By Richard Carter
Excerpt from Young Adult Novel
Chapter One: “Sans Peur”
Pendarvis was an unlikely hero. To begin, there was his name: Arthur Pendarvis, Jr. Why didn’t adults realize it’s dumb for two people to have the same name in one family? One of them always gets called something else, and it’s never the adult. Why not give the child his own name in the first place?
He could have been Lancelot Pendarvis, or T. Rex Pendarvis, but no. He was Arthur Jr., which meant he would never be called Arthur, a noble name, like King Arthur. His Great Aunt Malkin had even hinted that King Arthur might be a distant relation.
Pendarvis despised being called “Art,” or worse, “Artie.” He had been known to punch grown men in their fat stomachs when they said, “Hi, Artie!” Boof! His two year-old fist jiggled their bellies. So when at age five, other children began calling him “Pendarvis,” and he didn’t punch anyone, his parents began to call him Pendarvis too. Eventually, he let people call him “Pen.”
“By Ap, Tre, Con and Pen, you know the Cornishmen.” This was the phrase Aunt Malkin recited to Pen more or less from the day he was born. It meant that anyone whose last name began with these letters was descended from the people of Cornwall. Pen-Darvis. Tre-lawney: these names told you where you came from.
Aunt Malkin was the family historian. It was she who inspired in Pen the feeling that he might somehow be related to King Arthur. At the very least, some ancient Pendarvis was likely to have lived in the part of Britain known as Cornwall in the days when King Arthur was said to have lived there.
Such thoughts often swirled through the head of young Pen, and when he daydreamed, he imagined a green hill with a white tent; he saw thick, soft sheepskins on the floor, and a stone fire pit in the middle, with smoke rising from red embers, escaping through a hole in the top. He had visions of damsels – young maidens – who would bring him food and drink. He knew they served a Lady – perhaps even a princess – who would one day reveal herself to him.
In the meantime there was reality to face, which included his brother, Quentin. Barely four when Pendarvis was born, Quentin seemed to know instinctively that Pen was different, that there was no hope of competing with him, and so he turned to mischief. From Pen’s perspective, Quentin was perpetually trying to kill him.
He would sit on Pen’s chest until Pen turned blue. He would lock Pen in the windowless basement and put out the lights. He learned that he could distinguish himself by being contrary, and in particular by trying to snuff the life out of young Arthur Pendarvis, Jr.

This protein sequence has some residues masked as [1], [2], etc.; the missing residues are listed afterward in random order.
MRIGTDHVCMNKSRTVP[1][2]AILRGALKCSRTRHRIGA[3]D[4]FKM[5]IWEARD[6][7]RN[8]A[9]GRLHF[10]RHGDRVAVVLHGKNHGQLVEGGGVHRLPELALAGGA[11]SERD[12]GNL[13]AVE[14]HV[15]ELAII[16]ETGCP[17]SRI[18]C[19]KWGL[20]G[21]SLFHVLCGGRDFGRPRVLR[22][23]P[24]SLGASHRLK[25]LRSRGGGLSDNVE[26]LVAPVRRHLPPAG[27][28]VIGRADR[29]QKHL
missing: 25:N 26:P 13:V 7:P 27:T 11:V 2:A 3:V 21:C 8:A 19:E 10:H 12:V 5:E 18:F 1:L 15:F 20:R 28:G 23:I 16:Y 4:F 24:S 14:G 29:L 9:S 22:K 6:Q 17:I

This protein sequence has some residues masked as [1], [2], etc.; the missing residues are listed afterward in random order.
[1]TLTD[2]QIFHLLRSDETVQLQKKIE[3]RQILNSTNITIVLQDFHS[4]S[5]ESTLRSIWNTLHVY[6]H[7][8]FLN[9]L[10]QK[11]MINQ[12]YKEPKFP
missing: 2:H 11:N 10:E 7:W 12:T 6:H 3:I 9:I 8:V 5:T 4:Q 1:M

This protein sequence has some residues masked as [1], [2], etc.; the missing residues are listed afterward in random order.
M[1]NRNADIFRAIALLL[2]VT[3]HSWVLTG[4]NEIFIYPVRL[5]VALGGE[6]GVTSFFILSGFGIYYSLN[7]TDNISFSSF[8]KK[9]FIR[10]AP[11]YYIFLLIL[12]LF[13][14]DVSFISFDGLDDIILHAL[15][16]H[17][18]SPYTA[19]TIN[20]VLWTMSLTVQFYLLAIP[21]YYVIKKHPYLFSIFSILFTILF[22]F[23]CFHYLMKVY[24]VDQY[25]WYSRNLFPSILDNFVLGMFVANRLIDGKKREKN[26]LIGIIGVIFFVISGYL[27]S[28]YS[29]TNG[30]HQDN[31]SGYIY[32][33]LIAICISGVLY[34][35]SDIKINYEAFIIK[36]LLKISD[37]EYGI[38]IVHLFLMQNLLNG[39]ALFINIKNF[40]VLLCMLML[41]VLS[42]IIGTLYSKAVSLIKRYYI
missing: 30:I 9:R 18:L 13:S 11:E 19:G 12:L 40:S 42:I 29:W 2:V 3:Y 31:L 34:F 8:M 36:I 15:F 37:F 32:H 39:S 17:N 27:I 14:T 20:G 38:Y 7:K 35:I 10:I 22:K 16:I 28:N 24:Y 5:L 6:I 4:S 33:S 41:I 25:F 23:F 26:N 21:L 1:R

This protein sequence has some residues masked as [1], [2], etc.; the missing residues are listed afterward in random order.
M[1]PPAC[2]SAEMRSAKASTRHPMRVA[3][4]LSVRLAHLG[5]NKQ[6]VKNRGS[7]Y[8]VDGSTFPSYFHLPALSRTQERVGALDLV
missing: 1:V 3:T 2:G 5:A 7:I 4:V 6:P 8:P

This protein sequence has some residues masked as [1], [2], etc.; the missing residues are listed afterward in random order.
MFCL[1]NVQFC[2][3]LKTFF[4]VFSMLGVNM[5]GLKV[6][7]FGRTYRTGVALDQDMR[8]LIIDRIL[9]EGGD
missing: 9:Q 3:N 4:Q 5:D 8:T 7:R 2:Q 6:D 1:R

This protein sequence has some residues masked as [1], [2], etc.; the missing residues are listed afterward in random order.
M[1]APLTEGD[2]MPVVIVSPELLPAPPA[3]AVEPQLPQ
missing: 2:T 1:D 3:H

It was in these moments, alone with terror, that Pendarvis imagined he saw the face of the Lady. He almost thought he could hear her, speaking to him softly in a language he didn’t understand.
Then something would rouse itself deep within him; he would find courage he didn’t know he possessed. He would descend steep stairs into the darkened basement, and grope for a key he knew was hidden there. Or with his last breath, he would slug the gloating Quentin astride his chest – slug him someplace vulnerable – gaining his release. He knew, deep down, he must survive.
By the time Pendarvis was six, he had the reddish curls and round cheeks which prompted older women to pinch his face and call him a “cherub,” and sometimes inspired rude boys to cry out, “Fairy!”
“A cherub,” sniffed Great Aunt Malkin, “is a little boy with wings, who exists only in works of art. Faeries, if they still exist, live in the woods and fields and lakes, which you do not. Have I ever lied to you, Arthur?” She was the only person who called him Arthur.
“No, Aunt Malkin.”
“Well, then. Don’t give those foolish names a second thought. Let’s have some tea.”
This was good enough for Pen. He had a sense of what he was, and what he was not. He understood, on some level, that he would have to be patient to find his place in the universe.
When Great Aunt Malkin came for the last time, she was ninety-two and Pen was eleven. On a warm spring afternoon they sat in the garden beside the house, which had been built by Aunt Malkin’s father. They drank iced tea with lemon and mint. The azaleas were in bloom. Aunt Malkin planted them with her father more than eighty years before.
Pen and Great Aunt Malkin sipped in silence for a long time. Finally Aunt Malkin said suddenly, “We all want the same things, Arthur: love, dignity . . . more than we want money; even more than freedom. Love and dignity.”
“What’s dignity?” asked Pen.
“The feeling that we have value,” she answered. “That we are worthy.” After another silence she went on: “Do you feel worthy?”
“Sometimes,” he replied.
“You must try to feel worthy all the time. Then you will be worthy. I’m going to give you something to help you.”
The old woman raised her withered arms and lifted a fine leather cord from around her neck. At the end of the cord was a medallion, with an image that looked like a star. Pen had always known it. He could remember it hanging from her neck when he was still in his crib.
“This has always been in your family,” she said, setting it in his pink palm. He couldn’t help but notice her gnarled hands: they resembled the branches of the old azalea.
“Should I give this to my parents to keep for me?” he asked.
“No,” said Aunt Malkin. “That’s not necessary.”
Pendarvis turned it over, and saw that there was writing on the other side: two words he didn’t understand, spelled S-A-N-S and P-E-U-R. Aunt Malkin pronounced it “sawh purr,” letting the R float in the air for a long time. “That’s French,” she said. It means “without fear.”